“These influential, prospective Fiesta customers relate to the design philosophy of ‘energy in motion’ because it reflects their personal outlook and lifestyle,” said Kevin George, Fiesta design manager.

Up front, Fiesta sports the global Ford face, centering the Blue Oval badge on the grille over the signature inverted trapezoid lower grille opening. These subtle cues engender familiarity across the portfolio, providing aesthetic linkage between the distinctive new Taurus, the fuel-efficient midsize Fusion and the bold Fiesta.

Adding eyes to the Fiesta face are sweeping, elongated headlamps that frame and connect the hood to muscular, sculpted front fenders. Available in sporty five-door hatchback or four-door sedan body styles, Fiesta provides ample space for occupants and their gear.

At the rear of the car, many design elements merge, including the chamfered rear liftgate glass, the low roofline sweeping into a spoiler and dramatic taillamps with honeycomb detailing mounted high in the five-door’s corners. Muscular rear quarter panels, wrapped tightly, draw the eye to the wheels and Fiesta’s confident stance.

The Fiesta design is further enhanced with a choice of nine vivid new colors. From Bright Magenta through Lime Squeeze to Blue Flame, Fiesta’s broad color palette – more available colors than any other segment competitors – instills vibrant individuality.

Inside Fiesta
Fiesta is as dramatic on the inside as it is on the outside. Boldly sculpted surfaces, contrasting colors and comfortable, supportive materials make the interior as individual as the driver.
The instrument panel centerstack – focal point of the new Fiesta interior – was designed to feel as useful and familiar as the keypad on a mobile phone.

The North American Fiesta features first-row bucket seats with a 60/40 split second-row seat. Cloth or leather seating surfaces vary by trim level offering comfort, style and individuality. High series Fiestas also offer leather with sporty contrast accent color piping.

Soft, sculptured surfaces and the centerstack layout provide the Fiesta with a sense of harmony. Intuitive switchgear placement, comfort zone seating and available ambient lighting allow a driver to maximize the mood with seven complementary colors – switchable among three levels of intensity – for interior accent lighting.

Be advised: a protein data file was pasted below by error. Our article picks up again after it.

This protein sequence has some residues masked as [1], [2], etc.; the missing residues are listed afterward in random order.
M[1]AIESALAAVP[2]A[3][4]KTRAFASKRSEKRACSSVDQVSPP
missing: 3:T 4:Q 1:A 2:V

And Fiesta keeps it green; 25 percent of volume series SE seat fabric inserts are comprised of recycled content.

Fun, with fuel efficiency
Fiesta’s flowing sculpted hood covers a 1.6-liter DOHC I-4 engine with an estimated 119 horsepower and 109 ft.-lbs. of torque. Spirited performance and fuel-efficient economy are signature attributes with the Fiesta expected to deliver best-in-class fuel economy at 40 mpg.

Fiesta’s advanced 1.6-liter engine features Twin Independent Variable Camshaft Timing (Ti-VCT) allowing the engine to be downsized for fuel economy while continuously optimizing camshaft phasing for throttle response, performance and flexibility.

Big results from a small package are possible with several new technologies in this new
global engine, including an advanced new front end accessory drive (FEAD) belt with stretchy dynamics to improve the engine’s thermal dynamics. The elasticity in this new drive belt eliminates the need for a belt tensioner and contributes to overall fuel economy.

Fiesta features a standard five-speed manual transaxle with gear ratios selected to offer spirited off-the-line performance and exceptional fuel economy for drivers who desire three pedals and a stick shift to maximize driving experience.

Specially tuned front struts, bushings, dampers, stabilizer bars and a rear twist-beam axle keep Fiesta sure-footed and firmly planted. Sporty, European driving dynamics prevail.

Automatically game-changing